Only months after Education Minister Julie Bishop infamously claimed school curriculums were "straight from Chairman Mao", the Prime Minister used yesterday's launch of conservative education consultant Kevin Donnelly's book, Dumbing Down, to lob another salvo in the schools' culture warsI have to agree that SACSA is incomprehensible sludge and just about a total waste of teachers time
- Howard attacks 'fad' schooling
Education is becoming very politicised and clearly Howard sees votes in it in the next election
I know plenty of science teachers who want to stand up the front and teach hard science and are frustrated at attempts to soften the curriculum, to make it more fun. They see this as "watering down"
This back to basics approach feeds off a sort of fuzzy progressivism. For example, read this post, Let Loose the Racoons: Student Engagement Yesterday and Today and the comments at arti's blog. In response to arti's critique of bureaucratic waffle about "engagement", "rich and authentic”, "student inquiry" and "authentic contexts" there was raised in the comments other approaches to science education that were innovative and which did work.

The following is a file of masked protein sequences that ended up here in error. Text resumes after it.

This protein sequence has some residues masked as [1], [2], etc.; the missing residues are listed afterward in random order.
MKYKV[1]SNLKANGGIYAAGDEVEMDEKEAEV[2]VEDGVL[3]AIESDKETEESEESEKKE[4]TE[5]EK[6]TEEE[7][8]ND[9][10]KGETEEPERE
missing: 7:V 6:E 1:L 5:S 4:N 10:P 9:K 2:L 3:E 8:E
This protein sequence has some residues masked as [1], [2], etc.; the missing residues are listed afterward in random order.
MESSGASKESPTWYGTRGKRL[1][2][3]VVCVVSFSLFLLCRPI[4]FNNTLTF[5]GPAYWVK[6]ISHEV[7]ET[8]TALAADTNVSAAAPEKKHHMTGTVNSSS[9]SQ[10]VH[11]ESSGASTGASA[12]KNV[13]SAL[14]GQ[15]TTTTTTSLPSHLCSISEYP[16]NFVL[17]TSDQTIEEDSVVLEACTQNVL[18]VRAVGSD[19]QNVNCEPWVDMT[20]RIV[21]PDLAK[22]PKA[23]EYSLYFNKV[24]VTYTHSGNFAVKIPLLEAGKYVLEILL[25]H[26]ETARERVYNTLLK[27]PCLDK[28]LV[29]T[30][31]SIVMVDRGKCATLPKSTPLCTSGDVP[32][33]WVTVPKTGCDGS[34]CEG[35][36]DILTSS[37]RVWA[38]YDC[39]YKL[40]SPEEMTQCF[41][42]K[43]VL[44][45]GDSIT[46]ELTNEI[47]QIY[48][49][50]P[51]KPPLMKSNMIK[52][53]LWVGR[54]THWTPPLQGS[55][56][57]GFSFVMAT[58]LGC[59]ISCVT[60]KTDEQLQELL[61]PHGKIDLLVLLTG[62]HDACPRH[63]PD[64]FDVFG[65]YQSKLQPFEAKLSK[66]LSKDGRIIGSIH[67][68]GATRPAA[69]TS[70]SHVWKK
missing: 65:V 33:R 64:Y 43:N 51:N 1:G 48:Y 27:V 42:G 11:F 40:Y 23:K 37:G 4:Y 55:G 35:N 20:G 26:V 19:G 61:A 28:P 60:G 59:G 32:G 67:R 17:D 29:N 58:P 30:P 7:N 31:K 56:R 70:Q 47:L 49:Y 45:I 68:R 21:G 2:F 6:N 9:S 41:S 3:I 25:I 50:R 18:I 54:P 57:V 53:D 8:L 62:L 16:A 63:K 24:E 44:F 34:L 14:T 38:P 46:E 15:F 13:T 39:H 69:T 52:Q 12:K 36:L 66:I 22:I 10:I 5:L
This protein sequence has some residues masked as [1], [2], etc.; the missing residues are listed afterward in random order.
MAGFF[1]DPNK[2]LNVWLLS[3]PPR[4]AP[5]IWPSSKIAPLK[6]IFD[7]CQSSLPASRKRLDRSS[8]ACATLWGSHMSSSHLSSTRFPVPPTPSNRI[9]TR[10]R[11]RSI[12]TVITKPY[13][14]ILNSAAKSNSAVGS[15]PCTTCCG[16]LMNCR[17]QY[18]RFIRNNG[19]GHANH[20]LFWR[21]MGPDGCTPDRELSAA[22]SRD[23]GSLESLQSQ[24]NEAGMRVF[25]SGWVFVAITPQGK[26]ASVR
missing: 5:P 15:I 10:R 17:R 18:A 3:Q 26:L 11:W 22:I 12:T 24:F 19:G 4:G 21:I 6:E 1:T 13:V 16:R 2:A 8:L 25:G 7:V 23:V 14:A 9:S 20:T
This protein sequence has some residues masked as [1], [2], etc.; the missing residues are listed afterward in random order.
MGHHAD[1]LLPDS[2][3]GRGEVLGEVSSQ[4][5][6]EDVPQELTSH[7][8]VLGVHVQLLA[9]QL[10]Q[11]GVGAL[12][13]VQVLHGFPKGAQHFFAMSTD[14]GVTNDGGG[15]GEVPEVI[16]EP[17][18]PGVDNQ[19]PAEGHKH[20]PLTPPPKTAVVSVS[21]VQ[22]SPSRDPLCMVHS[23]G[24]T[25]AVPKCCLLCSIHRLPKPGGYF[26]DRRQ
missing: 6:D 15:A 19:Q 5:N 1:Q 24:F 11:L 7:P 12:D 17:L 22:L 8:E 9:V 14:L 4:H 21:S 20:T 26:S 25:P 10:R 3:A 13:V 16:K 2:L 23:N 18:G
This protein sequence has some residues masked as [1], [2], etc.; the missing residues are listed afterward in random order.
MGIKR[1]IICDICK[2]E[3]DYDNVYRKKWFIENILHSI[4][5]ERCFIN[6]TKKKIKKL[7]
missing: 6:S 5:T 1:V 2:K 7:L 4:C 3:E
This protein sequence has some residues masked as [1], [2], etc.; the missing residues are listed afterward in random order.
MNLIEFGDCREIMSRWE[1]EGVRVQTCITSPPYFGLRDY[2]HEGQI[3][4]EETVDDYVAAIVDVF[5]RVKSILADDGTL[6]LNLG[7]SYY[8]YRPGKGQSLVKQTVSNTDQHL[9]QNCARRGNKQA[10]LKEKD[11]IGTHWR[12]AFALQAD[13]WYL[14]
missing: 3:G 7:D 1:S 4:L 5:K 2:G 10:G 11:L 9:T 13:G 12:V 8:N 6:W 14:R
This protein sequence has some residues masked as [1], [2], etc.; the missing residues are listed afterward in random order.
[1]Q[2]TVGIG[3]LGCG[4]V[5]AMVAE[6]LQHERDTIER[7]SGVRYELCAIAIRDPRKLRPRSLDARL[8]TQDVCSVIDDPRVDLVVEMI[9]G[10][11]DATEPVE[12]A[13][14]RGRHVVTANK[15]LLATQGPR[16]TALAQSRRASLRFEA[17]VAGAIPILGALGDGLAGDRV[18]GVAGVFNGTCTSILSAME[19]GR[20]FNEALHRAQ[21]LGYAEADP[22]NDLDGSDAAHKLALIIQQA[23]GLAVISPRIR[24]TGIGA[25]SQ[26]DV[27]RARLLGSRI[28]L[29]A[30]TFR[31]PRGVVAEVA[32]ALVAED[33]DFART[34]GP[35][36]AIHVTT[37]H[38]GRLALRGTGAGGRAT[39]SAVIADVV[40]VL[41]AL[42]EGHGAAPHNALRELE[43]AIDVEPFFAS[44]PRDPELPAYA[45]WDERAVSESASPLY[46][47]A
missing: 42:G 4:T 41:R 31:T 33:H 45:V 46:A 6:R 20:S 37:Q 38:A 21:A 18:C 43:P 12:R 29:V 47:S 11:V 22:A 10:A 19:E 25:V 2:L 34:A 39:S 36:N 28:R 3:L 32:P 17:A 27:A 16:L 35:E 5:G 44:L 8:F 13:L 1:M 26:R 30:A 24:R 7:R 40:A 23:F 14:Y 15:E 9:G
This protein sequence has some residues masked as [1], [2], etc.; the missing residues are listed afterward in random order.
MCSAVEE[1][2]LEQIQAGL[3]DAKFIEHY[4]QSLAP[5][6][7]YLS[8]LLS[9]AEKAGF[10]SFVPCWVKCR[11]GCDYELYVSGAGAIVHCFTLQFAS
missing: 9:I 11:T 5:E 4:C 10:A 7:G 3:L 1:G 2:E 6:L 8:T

I don't agree with back to basics as promoted by PM Howard because it reinforces an instructionist approach to teaching which just doesn't work very well because it is clueless about how people learn.
On the other hand, I know other teachers, usually on the humanities side, who are making heroic attempts to introduce life long learning skills into their classrooms, for example, by focusing on the 16 Habits of Mind. I think these approaches are great and need to be explored further. And they need to be extended more into science and maths education in ways that work.
New, innovative approaches are complicated and don't always work the first time around. Sure, teachers who are trying them out ought to be accountable in some way. But then they also ought to be encouraged and not intimidated by our bellicose PM on the campaign trail.
Somewhere in between the back to basics movement and the fuzzy, poorly thought out discovery learning there are ways in which students can be engaged with rigour. It's what Papert called "hard fun" in the logo days (still a great concept) and it's what those who blog about education today are trying to figure out.
It's hard in this contested and increasingly politicised environment to be heard. The real progressives will have to speak up!